A new book detailing the rise and fall of New Zealand towns appeals to the head and heart in equal measure.
The old adage ‘to know more is to grow more’ expresses well the need for us to grow by knowing what is happening, not just in our neck of the woods, but in other communities in other parts of the country over time.
The book, The Growth of New Zealand Towns by Hugh Dickey, helps the reader to do such an exercise. Written in two parts, the first outlines key statistics while the second half of the book has locally-written articles on 50 cities and towns by knowledgeable contributors.
Each is well illustrated. These give valuable insights into the development and subsequent continued growth or decline of each place. Local heartbreak, determination and optimism are clearly seen in some of these.
As LGNZ president Dave Cull says in his foreword to The Growth of New Zealand Towns, “This book highlights the ability of our communities to innovate and adapt as economic and social change has eroded the basis of their long-term prosperity.
“We are a resilient nation and this is nowhere better illustrated than in the stories contained in this timely and thoroughly interesting publication.”
In the first half of the book, author Hugh Dickey gives an overview of the growth of our nation’s towns, based on his extensive population research. This too is presented in a highly visualised manner.
All kinds of interesting insights are provided, including the “seasons of growth” of each town. Another marker is the date from which the population of each town has doubled to its 2013 census level, giving a relative “age” of the town.
A valuable chapter on the history of urbanisation in New Zealand clearly shows that a majority of our population were town dwellers as far back as 1881; much earlier than was traditionally thought. It also shows that urbanisation has now halted and that the fastest growth is often in rural areas surrounding major centres.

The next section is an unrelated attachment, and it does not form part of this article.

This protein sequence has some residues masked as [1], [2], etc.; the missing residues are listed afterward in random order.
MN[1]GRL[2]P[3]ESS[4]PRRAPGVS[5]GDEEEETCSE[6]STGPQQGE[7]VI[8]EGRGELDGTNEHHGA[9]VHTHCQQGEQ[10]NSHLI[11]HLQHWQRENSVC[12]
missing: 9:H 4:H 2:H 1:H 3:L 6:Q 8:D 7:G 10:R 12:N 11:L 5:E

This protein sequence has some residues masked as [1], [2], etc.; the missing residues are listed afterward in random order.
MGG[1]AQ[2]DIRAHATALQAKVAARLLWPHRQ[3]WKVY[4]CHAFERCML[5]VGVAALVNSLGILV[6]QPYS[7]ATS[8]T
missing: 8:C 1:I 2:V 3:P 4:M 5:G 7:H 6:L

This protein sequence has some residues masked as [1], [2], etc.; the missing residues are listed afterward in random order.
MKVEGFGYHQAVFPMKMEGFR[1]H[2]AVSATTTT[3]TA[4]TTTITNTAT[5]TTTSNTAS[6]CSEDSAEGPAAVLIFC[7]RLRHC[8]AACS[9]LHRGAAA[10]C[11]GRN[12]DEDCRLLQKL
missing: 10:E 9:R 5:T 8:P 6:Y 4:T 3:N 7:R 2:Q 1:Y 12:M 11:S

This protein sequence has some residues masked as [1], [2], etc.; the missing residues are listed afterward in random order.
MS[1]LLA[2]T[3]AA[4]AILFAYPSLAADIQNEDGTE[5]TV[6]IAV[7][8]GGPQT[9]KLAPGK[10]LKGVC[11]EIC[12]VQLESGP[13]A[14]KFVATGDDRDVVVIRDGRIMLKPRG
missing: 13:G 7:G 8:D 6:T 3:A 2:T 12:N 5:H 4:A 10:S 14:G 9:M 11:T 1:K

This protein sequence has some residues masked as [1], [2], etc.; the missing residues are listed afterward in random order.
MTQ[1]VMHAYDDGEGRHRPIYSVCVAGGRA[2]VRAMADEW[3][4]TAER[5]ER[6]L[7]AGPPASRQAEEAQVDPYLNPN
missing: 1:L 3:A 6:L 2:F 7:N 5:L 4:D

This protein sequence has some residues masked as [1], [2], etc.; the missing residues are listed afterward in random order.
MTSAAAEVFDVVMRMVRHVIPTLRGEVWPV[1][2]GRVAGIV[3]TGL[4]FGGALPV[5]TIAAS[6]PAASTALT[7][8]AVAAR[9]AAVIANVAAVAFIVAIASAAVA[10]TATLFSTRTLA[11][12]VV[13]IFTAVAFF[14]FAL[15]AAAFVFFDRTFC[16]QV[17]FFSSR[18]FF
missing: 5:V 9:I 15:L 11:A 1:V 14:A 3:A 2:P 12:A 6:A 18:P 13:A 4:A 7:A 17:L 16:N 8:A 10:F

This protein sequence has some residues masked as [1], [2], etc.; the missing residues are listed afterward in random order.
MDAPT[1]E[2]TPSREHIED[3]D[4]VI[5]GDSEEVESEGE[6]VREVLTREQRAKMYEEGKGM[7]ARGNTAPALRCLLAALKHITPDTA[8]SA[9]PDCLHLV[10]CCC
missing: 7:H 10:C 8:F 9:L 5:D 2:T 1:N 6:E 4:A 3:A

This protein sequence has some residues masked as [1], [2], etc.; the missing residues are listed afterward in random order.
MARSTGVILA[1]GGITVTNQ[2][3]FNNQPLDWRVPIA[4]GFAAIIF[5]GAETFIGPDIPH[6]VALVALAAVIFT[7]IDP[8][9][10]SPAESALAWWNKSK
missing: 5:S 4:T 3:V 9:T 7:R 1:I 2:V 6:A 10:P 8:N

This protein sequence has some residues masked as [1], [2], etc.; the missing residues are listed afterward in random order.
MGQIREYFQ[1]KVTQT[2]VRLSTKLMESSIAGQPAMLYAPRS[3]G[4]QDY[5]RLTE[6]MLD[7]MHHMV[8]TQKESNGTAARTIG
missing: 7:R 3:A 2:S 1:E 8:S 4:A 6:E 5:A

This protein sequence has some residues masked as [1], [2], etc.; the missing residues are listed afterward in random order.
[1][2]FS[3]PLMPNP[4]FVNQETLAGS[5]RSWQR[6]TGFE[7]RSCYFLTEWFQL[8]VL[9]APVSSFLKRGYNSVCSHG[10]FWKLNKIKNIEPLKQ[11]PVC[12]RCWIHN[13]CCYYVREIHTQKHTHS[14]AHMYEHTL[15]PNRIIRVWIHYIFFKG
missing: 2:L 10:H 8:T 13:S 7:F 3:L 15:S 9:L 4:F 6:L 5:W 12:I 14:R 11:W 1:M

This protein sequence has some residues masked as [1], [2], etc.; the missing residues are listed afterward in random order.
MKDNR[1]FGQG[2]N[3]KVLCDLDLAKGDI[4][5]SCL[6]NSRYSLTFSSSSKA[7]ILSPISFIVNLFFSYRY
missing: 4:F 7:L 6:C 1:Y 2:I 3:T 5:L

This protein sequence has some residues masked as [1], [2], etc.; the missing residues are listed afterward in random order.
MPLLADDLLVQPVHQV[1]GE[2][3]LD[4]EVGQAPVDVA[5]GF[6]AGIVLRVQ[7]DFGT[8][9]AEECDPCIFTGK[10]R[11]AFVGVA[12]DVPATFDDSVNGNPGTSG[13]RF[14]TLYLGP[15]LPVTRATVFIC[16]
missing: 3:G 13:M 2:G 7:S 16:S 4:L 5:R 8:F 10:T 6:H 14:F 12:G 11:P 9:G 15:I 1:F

The author’s comment is that many people are seeking the best of both worlds – a semi-rural lifestyle, yet with access to urban facilities and employment. Councils that allow smaller (one hectare) blocks will capitalise most on this new growth trend.
Other sections that are significant for local government are those that explain factors of change in towns, and the guest article ‘A Glimpse of the Future’, which tells of the hidden elephant in our rooms – the inevitability of internal demographic change that will lead to population loss, but which we are often reluctant to acknowledge in public.
Several appendices of detailed data supporting the research in this book have been added at the back where, according to the author, they will stop general readers from drowning in statistics, but will provide an invaluable research tool for those interested.
This is a must-read book for all elected representatives to broaden their knowledge of our townscapes, along with senior council staff, especially those involved in planning and future issues.
SEASONS OF GROWTH
Author Hugh Dickey has divided the population growth of every town into three periods of about 50 years each. Those that saw most of their growth before 1911 can be classed ‘early bloomers’, those that grew mainly from 1911-1961 are ‘mid-bloomers’, and those that have grown mainly since then are ‘late-bloomers’. Two examples from each category are given right.